Max Reimer can’t be held responsible for the death of the Playhouse. I don’t think Max was the right person for the job, but nobody has been the right person since Larry Lillo; Glynis Leyshon wasn’t and Susan Cox certainly wasn’t.
The Playhouse couldn’t have had a nicer guy at the helm than Max. He’s generous, warm, and approachable. Under his leadership, the Playhouse became a genuine community player, more open than it has ever been to acting as a resource for smaller companies, sharing resources such as rehearsal space, props, and costumes. And Max has been involved in some terrific cooperative initiatives, including the recent and unforgettable co-pro with the Electric Company, All the Way Home.
The Playhouse was already sinking when Max came onboard and he was hired under ridiculous terms. He was expected to be both company manager and artistic director. Those are two full-time jobs and, not so long ago, the Playhouse announced that it was going to divvy them back up, with Max staying on as manager—which is, I suspect, where his skills really lie.
It seems pretty clear that, when the Playhouse board hired Max to be artistic director, they hoped that they were getting a fixer. Max had steered the Huron Country Playhouse in Grand Bend, Ontario, through its most lucrative years and, as director of Hamilton’s Theatre Aquarius, Max resolved a five million dollar debt and won himself a Lieutenant Governor’s Award for Excellence in Business in the Arts.
But, in hiring a business fixer, the board left out an important part of the equation: artistic vision. That’s the element that has been missing at the Playhouse for decades.
Artistically, Vancouver is a long way from Hamilton or Grand Bend. And, within Vancouver’s theatre scene, the Playhouse occupies a prestigious position.
When Larry Lillo took over the Playhouse, he opened his first season with Sam Shepard’s A Lie of the Mind, a tough, poetic show about violence and gender. In doing so, he served notice that we were in for an exciting ride. Don’t get me wrong; Larry also served up some middle-of-the-road fare, including Wendy Wasserstein’s The Heidi Chronicles. But, generally speaking, he kept us on our toes, with revelatory interpretations of the classics, including Much Ado About Nothing and A Streetcar Named Desire, and unabashedly political work by Dario Fo, Athol Fugard, and Michel Tremblay. By challenging the audience, Lillo built the subscription base to record levels.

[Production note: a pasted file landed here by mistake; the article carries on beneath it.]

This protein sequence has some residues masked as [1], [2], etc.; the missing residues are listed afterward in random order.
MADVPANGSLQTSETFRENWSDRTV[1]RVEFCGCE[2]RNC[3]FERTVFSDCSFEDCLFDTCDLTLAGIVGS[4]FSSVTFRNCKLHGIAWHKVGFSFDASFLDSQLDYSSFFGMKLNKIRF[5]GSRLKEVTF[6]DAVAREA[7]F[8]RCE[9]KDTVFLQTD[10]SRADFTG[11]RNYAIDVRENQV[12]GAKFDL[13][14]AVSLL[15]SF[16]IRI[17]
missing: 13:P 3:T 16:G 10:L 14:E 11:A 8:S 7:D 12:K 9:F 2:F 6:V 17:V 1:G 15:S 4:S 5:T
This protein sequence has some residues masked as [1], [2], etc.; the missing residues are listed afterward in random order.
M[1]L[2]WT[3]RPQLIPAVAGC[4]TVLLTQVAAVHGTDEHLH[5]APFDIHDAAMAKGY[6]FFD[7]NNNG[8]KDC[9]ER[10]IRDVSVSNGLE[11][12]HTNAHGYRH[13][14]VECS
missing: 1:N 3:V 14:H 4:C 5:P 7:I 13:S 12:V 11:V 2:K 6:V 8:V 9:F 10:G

Then Susan Cox took over. Nice woman. Music hall queen. Completely wrong sensibility. Enough said.
Glynis Leyshon looked good on paper. Glynis is a very, very bright woman. But, in my conversations with her, she spoke more than once about programming for a “mass audience” at the Playhouse. But the Playhouse audience isn’t a mass audience; it’s an elite audience. And I’m not just talking about them being well heeled; I’m talking about their level of artistic sophistication. As I see it, this is an audience that wants to be challenged; condescending to it or failing to live up to its expectations will only result in a drop-off in subscriptions, which is exactly what we’ve seen. When the Arts Club took over the Stanley, artistic director Bill Millerd consciously programmed up for the space; he knew that, in that kind of venue, the audience would expect a greater level of sophistication. That’s what was needed at the Playhouse.
I’m sure that, through the seasons, the various boards of governors at the Playhouse have worked extremely hard to keep the institution afloat. I’m not knockin’ ’em, but I am saying that, in an arts organization, artistic vision can’t take a back seat to business concerns.
And, of course, the Playhouse was a leaky ship in many ways. It was ridiculous, for instance, that the city allowed them so little control over their venue that they couldn’t hold over their hits and that they had to move their sets to accommodate weekly afternoon concerts.
Before I shut up, I want to wave the tattered Canadian flag. Canadian arts funding has helped to create a culture in which audiences relish challenge. You don’t see that so much in the US theatrical scene, which runs on a more free-enterprise, lowest-common-denominator model. Supposedly big-deal shows that come out of the system are consistently disappointing. Think of Intimate Apparel or, God help us, Circle Mirror Transformation, both of which the Arts Club has produced recently. In the US, these shows are touted as adventuresome, but they’re boring. That’s why we have to continue to defend Canadian arts funding against philistines like Stephen Harper, and why artistic and social challenge, as well as fiscal responsibility have to remain priorities in our artistic institutions.
There have been some interesting comments on this post. Thanks for sending them. To read ’em, hit the Comments hypertext at the top of the post. – CT